Preserving history and creating a new, unique cultural experience.

The London Tunnels is embarking on a journey to preserve and transform a mile-long series of tunnels that have been kept secret for nearly 70 years.

The Kingsway Exchange tunnels — located deep below Chancery Lane tube station — offers a journey through London’s role in world history.

Opening to the public for the first time, we will bring to life the history of the tunnels through experiences that inspire exploration and imagination. We want to honour and preserve the past, from exploring the challenges faced during the Blitz, to the telephone exchange that connected the Cold War 'hotline' between The White House and the Kremlin.

Help us shape the experience by taking part in our consultation.


Creating experiences worthy of the stories they aim to tell.

The London Tunnels experience would be curated by partnerships with leading names in entertainment and technology, to inspire exploration and imagination. It would become the destination for engaging stories about the capital, and its people throughout the 20th century.

Imagine being able to walk in the tunnels, built by the British in the 1940s and designed to protect Londoners during the Blitz. Envisage what it was like for past generations to have lived through this period of time, and the courage shown by the British people.

With their vast scale and long corridors, there is an opportunity to not only restore but recreate; allowing visitors to experience something truly unique, and to explore broader topics across the arts, nature and sciences.

Descend 40 metres below the streets of London.

This artist’s impression takes visitors back in time to the Blitz, where a visual timeline reveals the tunnels’ dynamic past.

Artist’s Impression
The real-life ‘Q Branch’
Artist’s Impression

The real-life ‘Q Branch’.

It is believed that the tunnels became the real-life location that inspired ‘Q Branch’ in Ian Fleming’s James Bond novels, with the author having been posted there as the Admiralty’s liaison officer during the 1950s.

At the start of the Cold War, the tunnels were dramatically enlarged by the British Government to serve as a secure and secret, long-distance telephone exchange. The site operated the first Transatlantic telephone cable, TAT-1 — the ‘hotline’ between The White House and the Kremlin.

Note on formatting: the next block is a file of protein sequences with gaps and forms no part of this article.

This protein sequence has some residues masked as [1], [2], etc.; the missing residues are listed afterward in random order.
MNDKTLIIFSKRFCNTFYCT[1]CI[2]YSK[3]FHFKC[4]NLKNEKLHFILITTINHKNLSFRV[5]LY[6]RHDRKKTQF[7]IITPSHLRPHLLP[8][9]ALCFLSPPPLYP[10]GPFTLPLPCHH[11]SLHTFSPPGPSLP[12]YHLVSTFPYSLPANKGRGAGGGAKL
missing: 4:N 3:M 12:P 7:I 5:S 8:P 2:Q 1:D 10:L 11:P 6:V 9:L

Many fascinating artefacts remain present in the tunnels, which we intend to carefully restore and showcase to the public for the first time. We envision visitors learning about the covert goings-on in 1950s-60s metropolitan London — by taking a phone call from Ian Fleming, eavesdropping on Presidents Eisenhower and Kennedy, and taking control of the Special Operations Executive command.

Learn More Download our History Book
London’s deepest licensed bar
Artist’s Impression

London’s deepest licensed bar.

The London Tunnels could see the resurrection of Britain’s ‘deepest licensed bar’. Imagine feeling the London Underground thundering directly above you, where ‘shaken, not stirred’ Vesper Martinis could be served 40 metres below ground.


An unparalleled project in Central London.

The history of the tunnels, along with their scale and location at the intersection of London’s West End and the historic Square Mile, could make them one of the most exciting destinations globally. They could also play a key part in helping further bolster the capital’s cultural and heritage offer, attracting up to two million people each year.

Our ambition for
The London Tunnels:

1 Preserving the Kingsway Exchange tunnels and the part they played in history, by giving them a renewed sense of public purpose.
2 Capturing people’s imaginations around the world, while respecting those who live and work in the neighbourhood.
3 Delivering tangible economic benefits to an area still recovering from the Pandemic.
4 Ensuring that The London Tunnels can be an experience shared by people of all ages, abilities and backgrounds.
Learn More Download our Consultation Pack

We have undertaken detailed digital mapping of the tunnels, to capture the site exactly as it was left when it was last occupied in the late 20th century.

Have your say

Current status

Our series of consultation events, which enabled people to find out more about our proposal and have their say, took place between 7 – 14 October, 2023. 

We would like to thank everyone who took the time to attend and for sharing their important feedback with us.

If you were unable to join us, you can download the information shared at the events in the Proposal section of this website, and share your feedback by completing the form below.

Who we are

Working with local stakeholders and residents to make this a reality.

The London Tunnels team is a group of investment specialists with a proven track record across a wide investment portfolio, including delivering sustainable conservation projects.

We are working with a wider project team with expertise across the arts, technology, architecture and business to create an experience, which protects the heritage of the tunnels with a future purpose.

The project team includes one of Britain’s leading architectural firms, WilkinsonEyre, the practice behind the major restoration and repurposing of London’s ‘Battersea Power Station’ and ambitious ‘Gardens by the Bay’ in Singapore.

“Our goal is to ensure that everyone, regardless of their economic circumstances, can enjoy this unique experience...

As such, we are committed to offering free tickets to school children and setting up a daily ballot for complimentary tickets. We now wish to work with local stakeholders and residents to make this a reality and look forward to hearing their thoughts as we finalise a planning application.”

Angus Murray,
Chief Executive of
The London Tunnels Ltd